An exceptional piece
L.U.CEUM, Chopard's historic watchmaking museum in Fleurier, houses a marine chronometer that carries the name Ferdinand Berthoud: the Marine chronometer M.M. No 6 dating from 1777. The chronometer is suspended from a gimbal, allowing it to maintain its horizontal movement and ensure precise operation. Its regulator dial displays the hours, minutes and seconds, and it is also equipped with a constant-force device, a fusee chain transmission and a bimetallic gridiron balance system. The rods in the gridiron expand and contract according to the temperature, opposing the spring and thus ensuring constant tension and reliability.
This remarkable marine chronometer from Ferdinand Berthoud is a source of inspiration that guides the renaissance of the brand today.
Calculating longitude, or the conquest of the seas
In the 18th century, conquering the seas required precise instruments, in particular reliable marine chronometers allowing longitude to be calculated. This challenge of engineering inspired the greatest engineers of the time, including Ferdinand Berthoud.
The history of watchmaking is peppered with scientific breakthroughs that represent milestones in the development of humanity - discoveries born from an inventive spirit never satisfied by existing solutions, on a constant quest for improvement. Watchmaker Ferdinand Berthoud was one of those who continually pushed the boundaries of time measurement, particularly at sea. In the 18th century, the conquest of the seas had become a major preoccupation for all the Western powers; the development of long sea journeys and the subsequent rise of intercontinental trade - and therefore the assertion of colonial imperialism - had become strategically important.
However, although the calculation of latitude had already been mastered, that was far from the case for longitude, often a cause of shipwrecks resulting in both commercial and human losses. In order to remedy this, throughout the voyage the local solar time had to be compared to the exact time at the point of departure to deduce the longitude. With its proven reliability and its resistance to the harshest environmental conditions and the natural elements, a marine chronometer was essential.
Young but already famous
It is therefore not at all surprising that under these conditions, the governments of the major continental powers launched contests with generous rewards to inspire the scientists of the period. In the first half of the 18th century, the European contests in which Ferdinand Berthoud took part were all in the area of invention and innovation. Born in Plancemont, just above Couvet (Neuchâtel, Switzerland) in 1727, he made a name for himself in Paris and, in 1753, received his master’s degree by decree of the King’s Council. He never stopped perfecting the marine chronometers of the time, and he released his first model in 1754. Despite his youth, he was already well known and was responsible for writing several articles destined for the Diderot and d'Alembert Encyclopaedia. This desire to write would never leave him, and Ferdinand Berthoud was the author of many works on the measurement of time, such as L’art de conduire et de régler les pendules et les montres, à l’usage de ceux qui n’ont aucune connaissance en horlogerie – The art of operating and adjusting clocks and watches, for use by those with no knowledge of horology – (1759), or the Traité des montres à Longitudes – Treatise on longitude clocks – (1792), to mention just two examples. It should be noted that, unlike his contemporaries, who were reluctant to reveal their secrets, Ferdinand Berthoud demonstrated an unusually open mind, recording the progress of his work through prolific literature, which even at the time was considered essential reference.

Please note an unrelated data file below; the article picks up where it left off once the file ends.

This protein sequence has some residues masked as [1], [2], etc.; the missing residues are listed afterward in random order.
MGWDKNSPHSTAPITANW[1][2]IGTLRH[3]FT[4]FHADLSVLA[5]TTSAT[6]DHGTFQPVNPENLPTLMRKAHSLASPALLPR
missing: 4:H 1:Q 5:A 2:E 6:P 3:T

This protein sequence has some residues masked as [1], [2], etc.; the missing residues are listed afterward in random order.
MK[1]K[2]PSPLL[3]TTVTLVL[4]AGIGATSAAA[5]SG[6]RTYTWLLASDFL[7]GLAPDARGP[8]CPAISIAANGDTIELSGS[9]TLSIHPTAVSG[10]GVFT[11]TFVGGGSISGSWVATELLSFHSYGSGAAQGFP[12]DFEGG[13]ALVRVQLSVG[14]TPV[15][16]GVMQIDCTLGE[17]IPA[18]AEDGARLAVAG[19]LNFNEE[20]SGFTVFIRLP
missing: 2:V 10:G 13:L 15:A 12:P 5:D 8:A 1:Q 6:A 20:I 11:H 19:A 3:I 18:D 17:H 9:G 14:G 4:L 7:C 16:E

Marine chronometry would remain Ferdinand Berthoud’s lifelong passion. And although he was not the first watchmaker to develop a mechanism that met the required degree of accuracy, he nonetheless produced a series of timepieces that have proved to be milestones in the history of horology. In 1762, the H4 by Englishman John Harrison was just 5 seconds slow, corresponding to a longitudinal error of one nautical mile after 117 days at sea. This was a record. However, this did not prevent Ferdinand Berthoud from pursuing his own research and developing several marine chronometers that were duly tested, notably in 1768 on the ten-month voyage of the corvette Isis around the coast of Africa, to the Antilles and Newfoundland, where it allowed the longitude to be measured to within almost half a degree. These successes resulted in Ferdinand Berthoud receiving the title of Mécanicien du Roi et de la Marine (Watchmaker-Mechanic to the King and to the Marine) from Louis XV in 1770. Already a member of the Royal Society of London since 1764, he became a member of the Institut de France in 1795, and was decorated with the Légion d’honneur in 1804.
From then on, orders continued to increase. He continued to expand his knowledge and develop his techniques, leading to timepieces with a spring action which were more reliable than pendulum clocks. Between 1760 and 1787, Ferdinand Berthoud also produced 45 marine clocks and watches, as well as longitudinal clocks powered by more than 20 different calibres. He moved to Groslay in Val-d’Oise in 1767 and never stopped working throughout both the Revolution and the Empire, earning widespread renown for his watchmaking talent and his inventive genius. He died in 1807 at the age of 80 years.
Discover our other newsletters:
- Ferdinand Berthoud - his contribution to horology ; an article by Catherine Cardinal